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The Arab Spring protests in Yemen have left the country in political

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you -- political limbo. President Ali Abdullah Saleh was badly burned

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in a bomb attack last month and is recuperating in Saudi Arabia.

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Political opponents say that the President refuses to enter into

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negotiations for political change. Now, look at the country's

:14:05.:14:10.

political impasse. Army tanks are regular sight on the

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streets in Yemen. These elite forces in Taiz have been battling

:14:15.:14:18.

with opposition protesters. The President, President Ali Abdullah

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Saleh, has not been in the country for weeks. His palace became a

:14:23.:14:28.

battle zone in June and he was airlifted to Saudi Arabia for

:14:28.:14:31.

medical treatment for serious burns. This picture of him was broadcast

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on Yemen -- Yemeni television three weeks ago. The country has been in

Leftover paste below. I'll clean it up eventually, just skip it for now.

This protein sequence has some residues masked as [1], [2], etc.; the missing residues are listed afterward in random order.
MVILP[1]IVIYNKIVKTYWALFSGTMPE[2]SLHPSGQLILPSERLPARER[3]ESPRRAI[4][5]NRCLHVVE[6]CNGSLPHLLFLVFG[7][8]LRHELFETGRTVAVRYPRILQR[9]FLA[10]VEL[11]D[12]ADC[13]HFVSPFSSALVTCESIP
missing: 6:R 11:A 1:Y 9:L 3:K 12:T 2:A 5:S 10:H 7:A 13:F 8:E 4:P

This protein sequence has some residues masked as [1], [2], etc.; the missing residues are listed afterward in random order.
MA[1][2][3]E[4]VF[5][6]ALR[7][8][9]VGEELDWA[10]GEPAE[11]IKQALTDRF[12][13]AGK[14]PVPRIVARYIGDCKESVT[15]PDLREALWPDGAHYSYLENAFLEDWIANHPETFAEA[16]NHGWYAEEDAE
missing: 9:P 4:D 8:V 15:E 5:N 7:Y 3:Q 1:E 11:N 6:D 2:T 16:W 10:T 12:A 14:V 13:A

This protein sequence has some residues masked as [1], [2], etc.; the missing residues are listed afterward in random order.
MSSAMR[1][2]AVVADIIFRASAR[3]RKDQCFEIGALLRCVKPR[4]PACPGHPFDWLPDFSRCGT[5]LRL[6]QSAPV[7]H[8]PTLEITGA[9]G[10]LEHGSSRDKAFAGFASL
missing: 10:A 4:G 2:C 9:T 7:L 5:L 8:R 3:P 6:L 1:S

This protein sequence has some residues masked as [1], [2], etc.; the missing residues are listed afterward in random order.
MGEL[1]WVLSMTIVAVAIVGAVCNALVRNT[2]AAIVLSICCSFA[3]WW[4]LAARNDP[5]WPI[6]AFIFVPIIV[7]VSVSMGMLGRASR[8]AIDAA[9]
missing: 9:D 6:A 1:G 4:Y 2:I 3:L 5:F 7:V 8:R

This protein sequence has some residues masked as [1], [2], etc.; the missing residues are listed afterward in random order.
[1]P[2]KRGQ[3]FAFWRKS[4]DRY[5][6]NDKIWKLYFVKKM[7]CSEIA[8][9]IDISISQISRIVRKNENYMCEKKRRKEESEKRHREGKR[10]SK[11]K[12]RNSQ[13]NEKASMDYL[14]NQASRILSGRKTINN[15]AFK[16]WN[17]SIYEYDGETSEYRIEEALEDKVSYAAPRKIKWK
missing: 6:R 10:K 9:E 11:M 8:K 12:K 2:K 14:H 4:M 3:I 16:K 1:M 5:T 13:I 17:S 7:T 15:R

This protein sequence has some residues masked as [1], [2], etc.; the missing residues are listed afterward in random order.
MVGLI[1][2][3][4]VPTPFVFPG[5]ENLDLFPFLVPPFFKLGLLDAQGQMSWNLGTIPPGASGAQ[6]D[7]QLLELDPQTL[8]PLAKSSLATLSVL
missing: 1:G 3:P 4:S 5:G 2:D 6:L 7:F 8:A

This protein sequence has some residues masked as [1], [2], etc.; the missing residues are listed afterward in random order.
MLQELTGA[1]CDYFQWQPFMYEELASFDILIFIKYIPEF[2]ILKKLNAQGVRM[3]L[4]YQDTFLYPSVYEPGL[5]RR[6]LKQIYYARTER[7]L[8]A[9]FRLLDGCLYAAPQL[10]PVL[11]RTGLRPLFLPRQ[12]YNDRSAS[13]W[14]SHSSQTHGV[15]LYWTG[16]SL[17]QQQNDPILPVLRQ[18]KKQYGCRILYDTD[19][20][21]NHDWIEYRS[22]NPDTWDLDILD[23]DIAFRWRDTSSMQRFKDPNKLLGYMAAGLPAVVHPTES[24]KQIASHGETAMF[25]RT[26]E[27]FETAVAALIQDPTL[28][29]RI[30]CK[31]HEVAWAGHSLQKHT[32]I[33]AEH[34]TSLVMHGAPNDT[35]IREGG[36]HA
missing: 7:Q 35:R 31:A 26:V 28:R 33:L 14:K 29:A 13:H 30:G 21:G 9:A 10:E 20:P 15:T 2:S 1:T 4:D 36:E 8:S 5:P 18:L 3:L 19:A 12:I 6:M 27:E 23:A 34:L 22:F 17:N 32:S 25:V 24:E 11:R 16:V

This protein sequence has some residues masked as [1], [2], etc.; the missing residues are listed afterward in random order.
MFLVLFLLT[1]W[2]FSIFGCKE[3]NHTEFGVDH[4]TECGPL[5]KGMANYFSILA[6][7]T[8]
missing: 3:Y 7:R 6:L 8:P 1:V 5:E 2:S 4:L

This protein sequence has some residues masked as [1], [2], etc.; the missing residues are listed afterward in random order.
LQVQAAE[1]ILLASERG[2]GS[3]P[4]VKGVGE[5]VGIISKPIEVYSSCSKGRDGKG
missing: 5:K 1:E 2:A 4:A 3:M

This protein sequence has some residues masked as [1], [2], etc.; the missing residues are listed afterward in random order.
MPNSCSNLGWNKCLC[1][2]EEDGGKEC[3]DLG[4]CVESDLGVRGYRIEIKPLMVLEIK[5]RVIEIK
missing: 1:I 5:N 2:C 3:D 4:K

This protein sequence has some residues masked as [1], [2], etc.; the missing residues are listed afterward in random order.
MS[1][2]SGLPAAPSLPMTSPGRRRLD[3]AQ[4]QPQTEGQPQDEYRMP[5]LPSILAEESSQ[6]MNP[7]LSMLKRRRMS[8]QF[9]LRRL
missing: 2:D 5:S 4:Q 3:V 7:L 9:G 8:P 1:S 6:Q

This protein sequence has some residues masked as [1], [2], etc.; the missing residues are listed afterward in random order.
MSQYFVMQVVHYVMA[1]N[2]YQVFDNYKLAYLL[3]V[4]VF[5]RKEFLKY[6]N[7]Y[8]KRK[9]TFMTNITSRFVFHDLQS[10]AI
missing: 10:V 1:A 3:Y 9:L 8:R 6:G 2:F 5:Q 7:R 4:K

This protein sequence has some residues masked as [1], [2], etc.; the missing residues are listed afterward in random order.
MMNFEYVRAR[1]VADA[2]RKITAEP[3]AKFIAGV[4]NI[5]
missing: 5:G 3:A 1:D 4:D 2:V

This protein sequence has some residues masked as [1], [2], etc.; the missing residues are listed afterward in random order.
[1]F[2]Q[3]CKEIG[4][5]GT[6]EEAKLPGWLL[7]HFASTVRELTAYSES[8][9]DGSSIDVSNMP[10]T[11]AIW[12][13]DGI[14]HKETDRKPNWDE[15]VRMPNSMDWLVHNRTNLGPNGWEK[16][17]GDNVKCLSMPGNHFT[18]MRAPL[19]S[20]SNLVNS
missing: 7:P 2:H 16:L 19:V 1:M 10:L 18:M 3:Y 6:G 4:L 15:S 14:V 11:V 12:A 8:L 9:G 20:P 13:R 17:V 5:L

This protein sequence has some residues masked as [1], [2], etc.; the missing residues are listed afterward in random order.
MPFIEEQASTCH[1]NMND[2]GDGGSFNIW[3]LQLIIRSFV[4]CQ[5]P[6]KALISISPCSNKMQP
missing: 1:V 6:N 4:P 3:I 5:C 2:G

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political stalemate since he left. Before his departure, Western

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governments had been pressurising the President to sign a plan to

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hand over power but he backed out of signing three times.

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TRANSLATION: there is political will with a large number of leaders

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and they are what -- are aware that the situation has worsened so much

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that the people can't tolerate these conditions.

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A militants associated with Crewe have been ramping up their efforts

:15:09.:15:18.

in the south. -- with Al-Qaeda in the Arabian Peninsula. Opponents

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see it as a ploy to convince foreign governments that only the

:15:24.:15:31.

government can deal with the militants. Both its -- it seems

:15:31.:15:35.

that the calls of the opponents to change are being ignored, with

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I'm now joined here in the studio by the Yemeni foreign minister, Dr

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Abu Bakr Al-Qirbi. How close are you to dialogue with the opposition

:15:51.:16:00.

now? The we have already started the dialogue, by the Vice President

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and some leaders of the opposition, some representatives of the joint

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meeting parties. Or two about the transitional council? We are

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looking at this situation where there is a pre- requisite here that